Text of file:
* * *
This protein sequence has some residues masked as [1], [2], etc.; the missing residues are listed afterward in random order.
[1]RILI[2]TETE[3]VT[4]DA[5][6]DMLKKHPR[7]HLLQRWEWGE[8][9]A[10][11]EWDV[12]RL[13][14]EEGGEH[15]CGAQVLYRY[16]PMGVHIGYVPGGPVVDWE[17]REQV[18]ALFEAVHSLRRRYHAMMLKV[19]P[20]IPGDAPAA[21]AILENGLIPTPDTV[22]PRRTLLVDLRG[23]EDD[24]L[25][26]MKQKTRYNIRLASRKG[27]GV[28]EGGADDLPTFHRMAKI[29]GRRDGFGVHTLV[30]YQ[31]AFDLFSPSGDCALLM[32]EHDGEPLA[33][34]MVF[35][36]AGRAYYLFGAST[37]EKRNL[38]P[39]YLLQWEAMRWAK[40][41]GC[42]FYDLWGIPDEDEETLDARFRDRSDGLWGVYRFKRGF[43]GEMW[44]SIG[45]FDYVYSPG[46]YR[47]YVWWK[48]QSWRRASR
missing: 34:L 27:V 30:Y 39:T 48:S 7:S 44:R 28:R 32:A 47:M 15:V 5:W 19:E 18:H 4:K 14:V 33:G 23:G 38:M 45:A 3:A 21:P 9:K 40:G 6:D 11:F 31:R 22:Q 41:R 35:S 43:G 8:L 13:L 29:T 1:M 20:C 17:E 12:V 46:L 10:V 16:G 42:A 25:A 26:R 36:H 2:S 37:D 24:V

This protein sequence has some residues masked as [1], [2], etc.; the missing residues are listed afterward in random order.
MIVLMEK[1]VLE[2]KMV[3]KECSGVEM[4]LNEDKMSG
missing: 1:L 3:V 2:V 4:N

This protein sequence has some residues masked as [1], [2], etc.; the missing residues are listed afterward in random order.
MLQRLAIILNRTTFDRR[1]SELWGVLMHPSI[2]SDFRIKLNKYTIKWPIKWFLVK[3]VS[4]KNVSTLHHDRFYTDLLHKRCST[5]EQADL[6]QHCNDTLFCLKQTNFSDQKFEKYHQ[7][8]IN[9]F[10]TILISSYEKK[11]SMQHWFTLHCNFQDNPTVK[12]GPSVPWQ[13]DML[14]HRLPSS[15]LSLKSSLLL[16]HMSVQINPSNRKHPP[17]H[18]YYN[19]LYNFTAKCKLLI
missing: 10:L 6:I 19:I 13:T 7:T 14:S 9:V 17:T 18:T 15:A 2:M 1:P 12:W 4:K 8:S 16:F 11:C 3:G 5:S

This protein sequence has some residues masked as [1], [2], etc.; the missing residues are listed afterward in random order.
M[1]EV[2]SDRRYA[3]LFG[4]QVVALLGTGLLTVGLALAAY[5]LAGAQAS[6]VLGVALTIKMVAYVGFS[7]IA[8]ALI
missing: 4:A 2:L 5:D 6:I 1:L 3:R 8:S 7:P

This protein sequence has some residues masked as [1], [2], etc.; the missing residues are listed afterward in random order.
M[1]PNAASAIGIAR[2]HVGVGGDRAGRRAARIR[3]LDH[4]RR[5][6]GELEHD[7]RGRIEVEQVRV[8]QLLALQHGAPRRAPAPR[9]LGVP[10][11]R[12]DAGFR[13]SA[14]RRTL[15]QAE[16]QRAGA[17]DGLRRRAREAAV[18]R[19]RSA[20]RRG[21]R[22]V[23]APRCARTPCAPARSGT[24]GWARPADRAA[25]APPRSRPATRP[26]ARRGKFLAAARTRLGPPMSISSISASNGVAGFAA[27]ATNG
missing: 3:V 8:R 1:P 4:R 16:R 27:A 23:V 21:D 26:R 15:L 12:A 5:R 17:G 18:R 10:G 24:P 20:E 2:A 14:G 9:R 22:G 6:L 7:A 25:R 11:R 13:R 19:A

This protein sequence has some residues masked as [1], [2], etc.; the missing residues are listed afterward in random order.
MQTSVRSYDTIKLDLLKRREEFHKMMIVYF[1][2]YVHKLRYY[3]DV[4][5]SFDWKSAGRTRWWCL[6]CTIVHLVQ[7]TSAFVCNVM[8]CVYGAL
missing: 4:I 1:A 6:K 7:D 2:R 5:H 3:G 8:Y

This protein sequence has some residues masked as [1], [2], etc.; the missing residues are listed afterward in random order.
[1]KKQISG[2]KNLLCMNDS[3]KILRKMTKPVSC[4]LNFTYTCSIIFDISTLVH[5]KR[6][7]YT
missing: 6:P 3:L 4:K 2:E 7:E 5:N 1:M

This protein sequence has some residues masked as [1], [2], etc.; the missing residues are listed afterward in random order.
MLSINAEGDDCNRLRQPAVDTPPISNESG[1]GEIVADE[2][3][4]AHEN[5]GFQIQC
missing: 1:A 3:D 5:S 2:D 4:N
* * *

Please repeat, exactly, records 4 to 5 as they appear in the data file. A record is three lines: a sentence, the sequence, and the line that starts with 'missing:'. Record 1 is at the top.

This protein sequence has some residues masked as [1], [2], etc.; the missing residues are listed afterward in random order.
M[1]EV[2]SDRRYA[3]LFG[4]QVVALLGTGLLTVGLALAAY[5]LAGAQAS[6]VLGVALTIKMVAYVGFS[7]IA[8]ALI
missing: 4:A 2:L 5:D 6:I 1:L 3:R 8:S 7:P

This protein sequence has some residues masked as [1], [2], etc.; the missing residues are listed afterward in random order.
M[1]PNAASAIGIAR[2]HVGVGGDRAGRRAARIR[3]LDH[4]RR[5][6]GELEHD[7]RGRIEVEQVRV[8]QLLALQHGAPRRAPAPR[9]LGVP[10][11]R[12]DAGFR[13]SA[14]RRTL[15]QAE[16]QRAGA[17]DGLRRRAREAAV[18]R[19]RSA[20]RRG[21]R[22]V[23]APRCARTPCAPARSGT[24]GWARPADRAA[25]APPRSRPATRP[26]ARRGKFLAAARTRLGPPMSISSISASNGVAGFAA[27]ATNG
missing: 3:V 8:R 1:P 4:R 16:R 27:A 23:V 21:D 26:R 15:L 12:A 5:R 17:G 18:R 10:G 24:P 20:E 2:A 14:G 9:R 22:G 6:L 7:A 25:R 11:R 13:R 19:A